As the Pokémon GO frenzy continues to sweep the nation, and amidst news that the game gets full access to your Google account, we wanted to see how IT professionals are handling this potential security risk at work. To find out, we asked our readers to take a quick 2-minute poll yesterday. Here are the results.
Out of 70 respondents in IT and security roles:
- 8.5% are at the executive or VP level
- 40% are at the director or manager level
- 51.5% are individual contributors
- 1-100 employees: 28%
- 101-1,000 employees: 40%
- 1,001-5,000 employees: 15%
- 5,000+ employees: 17%
Do you think Pokémon GO is a security risk for your organization?
News broke yesterday that Pokémon GO posed a major security risk for your Google account, gaining access to your search history, personal information, Google Drive files, location history, and more. That kind of data access is usually reserved for trusted apps, not gaming apps. Niantic Inc, the developer behind the game, said it was a mistake and that they’re working on a fix.
Still, it raises questions about security risks and potentially exposing data. About half of our respondents (48%) said that they did think Pokémon GO was a security risk for their organizations. 19% said they weren’t sure. Interestingly, although 48% of our respondents saw the game as a security risk, an equal percentage (48%) do not track third-party applications, which suggests that there may be room to start monitoring external apps more closely.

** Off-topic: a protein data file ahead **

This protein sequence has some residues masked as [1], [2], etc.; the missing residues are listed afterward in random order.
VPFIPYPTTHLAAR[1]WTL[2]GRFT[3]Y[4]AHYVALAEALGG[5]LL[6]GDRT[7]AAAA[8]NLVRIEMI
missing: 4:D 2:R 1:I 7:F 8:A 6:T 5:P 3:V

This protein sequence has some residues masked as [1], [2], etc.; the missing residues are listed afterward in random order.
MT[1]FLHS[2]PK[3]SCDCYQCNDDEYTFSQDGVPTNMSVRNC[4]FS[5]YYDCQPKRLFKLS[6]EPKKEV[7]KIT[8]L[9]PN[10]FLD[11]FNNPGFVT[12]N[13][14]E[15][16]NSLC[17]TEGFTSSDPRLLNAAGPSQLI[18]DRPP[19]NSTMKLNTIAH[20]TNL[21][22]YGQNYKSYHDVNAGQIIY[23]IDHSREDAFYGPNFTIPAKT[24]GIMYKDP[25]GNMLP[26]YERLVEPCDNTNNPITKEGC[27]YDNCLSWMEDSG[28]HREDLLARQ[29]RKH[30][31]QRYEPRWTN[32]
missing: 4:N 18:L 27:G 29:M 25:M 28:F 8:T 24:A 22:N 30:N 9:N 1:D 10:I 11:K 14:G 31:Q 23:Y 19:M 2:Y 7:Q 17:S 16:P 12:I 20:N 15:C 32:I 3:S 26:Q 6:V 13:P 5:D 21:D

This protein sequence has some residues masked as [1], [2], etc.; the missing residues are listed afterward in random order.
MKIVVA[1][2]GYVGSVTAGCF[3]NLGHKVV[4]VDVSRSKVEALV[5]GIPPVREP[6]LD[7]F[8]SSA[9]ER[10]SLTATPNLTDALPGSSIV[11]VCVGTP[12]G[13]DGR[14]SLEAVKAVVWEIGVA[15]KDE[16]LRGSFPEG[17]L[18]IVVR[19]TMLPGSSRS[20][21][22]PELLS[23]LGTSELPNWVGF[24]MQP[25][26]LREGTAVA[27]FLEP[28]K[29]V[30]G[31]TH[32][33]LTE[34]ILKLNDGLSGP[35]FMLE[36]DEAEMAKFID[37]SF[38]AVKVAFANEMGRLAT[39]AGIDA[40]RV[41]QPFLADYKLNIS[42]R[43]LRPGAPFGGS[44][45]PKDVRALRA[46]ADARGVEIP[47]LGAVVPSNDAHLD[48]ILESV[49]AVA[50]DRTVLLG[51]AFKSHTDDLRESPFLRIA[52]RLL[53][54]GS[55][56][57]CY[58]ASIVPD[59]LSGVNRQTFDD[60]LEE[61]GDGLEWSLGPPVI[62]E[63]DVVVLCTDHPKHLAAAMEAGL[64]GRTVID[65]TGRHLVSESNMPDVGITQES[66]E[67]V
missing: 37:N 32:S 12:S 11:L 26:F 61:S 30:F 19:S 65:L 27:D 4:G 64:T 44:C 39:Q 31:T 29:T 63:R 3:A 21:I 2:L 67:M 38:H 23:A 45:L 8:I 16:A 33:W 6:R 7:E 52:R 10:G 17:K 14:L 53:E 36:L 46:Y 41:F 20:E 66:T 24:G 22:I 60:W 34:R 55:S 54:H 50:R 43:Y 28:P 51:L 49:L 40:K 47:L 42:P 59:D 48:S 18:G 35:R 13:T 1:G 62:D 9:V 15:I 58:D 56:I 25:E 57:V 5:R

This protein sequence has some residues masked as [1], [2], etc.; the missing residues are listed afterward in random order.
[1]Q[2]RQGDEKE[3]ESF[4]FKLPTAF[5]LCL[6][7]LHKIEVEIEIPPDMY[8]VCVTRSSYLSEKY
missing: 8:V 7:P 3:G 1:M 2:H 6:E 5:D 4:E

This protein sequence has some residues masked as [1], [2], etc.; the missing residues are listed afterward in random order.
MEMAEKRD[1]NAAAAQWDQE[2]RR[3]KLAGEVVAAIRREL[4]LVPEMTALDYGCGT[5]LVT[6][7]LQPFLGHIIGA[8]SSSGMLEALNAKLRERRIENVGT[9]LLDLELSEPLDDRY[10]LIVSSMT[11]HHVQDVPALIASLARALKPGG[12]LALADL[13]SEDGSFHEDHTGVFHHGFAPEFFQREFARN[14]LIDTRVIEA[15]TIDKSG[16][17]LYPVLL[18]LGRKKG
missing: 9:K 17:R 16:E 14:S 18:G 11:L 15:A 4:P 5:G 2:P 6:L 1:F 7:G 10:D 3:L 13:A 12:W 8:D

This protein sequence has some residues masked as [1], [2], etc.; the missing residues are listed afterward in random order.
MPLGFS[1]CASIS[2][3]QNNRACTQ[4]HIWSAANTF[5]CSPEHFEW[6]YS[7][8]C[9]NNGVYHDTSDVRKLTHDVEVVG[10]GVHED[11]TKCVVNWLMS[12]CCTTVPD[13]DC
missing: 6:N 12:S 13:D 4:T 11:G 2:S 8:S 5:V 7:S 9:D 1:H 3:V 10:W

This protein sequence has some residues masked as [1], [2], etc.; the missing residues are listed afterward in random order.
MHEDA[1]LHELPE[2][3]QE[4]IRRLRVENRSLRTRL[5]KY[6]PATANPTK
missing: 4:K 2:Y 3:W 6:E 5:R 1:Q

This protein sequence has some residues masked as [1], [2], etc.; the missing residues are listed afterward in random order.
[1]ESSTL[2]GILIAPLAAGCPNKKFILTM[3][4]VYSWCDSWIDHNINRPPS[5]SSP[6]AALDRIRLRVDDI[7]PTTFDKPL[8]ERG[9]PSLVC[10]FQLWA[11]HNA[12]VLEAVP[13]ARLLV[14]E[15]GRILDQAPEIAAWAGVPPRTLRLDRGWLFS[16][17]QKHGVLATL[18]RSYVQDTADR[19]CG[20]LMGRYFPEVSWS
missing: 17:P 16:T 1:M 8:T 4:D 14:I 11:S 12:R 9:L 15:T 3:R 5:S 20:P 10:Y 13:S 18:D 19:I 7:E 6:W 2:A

Do you allow users to install third-party applications?
Most IT professionals do give their employees the freedom to install third-party applications. Almost three-quarters of our respondents (73%) said they allowed their end users to install them. Only about a quarter (22%) of respondents said they do not allow it.
Do you track third-party application use?
Although the majority of respondents allow users to install third-party apps, about half (48%) of them said that they do not track third-party application use. 40% said they do use some sort of tool or service to track it.
If you track third-party application use, have you seen Pokémon GO show up on your dashboard or console?
Out of the respondents who do track third-party application use, most of them (42%) say they have not seen Pokémon GO show up on their dashboard or console. 38% say they’re not sure, and 20% say they have indeed seen it.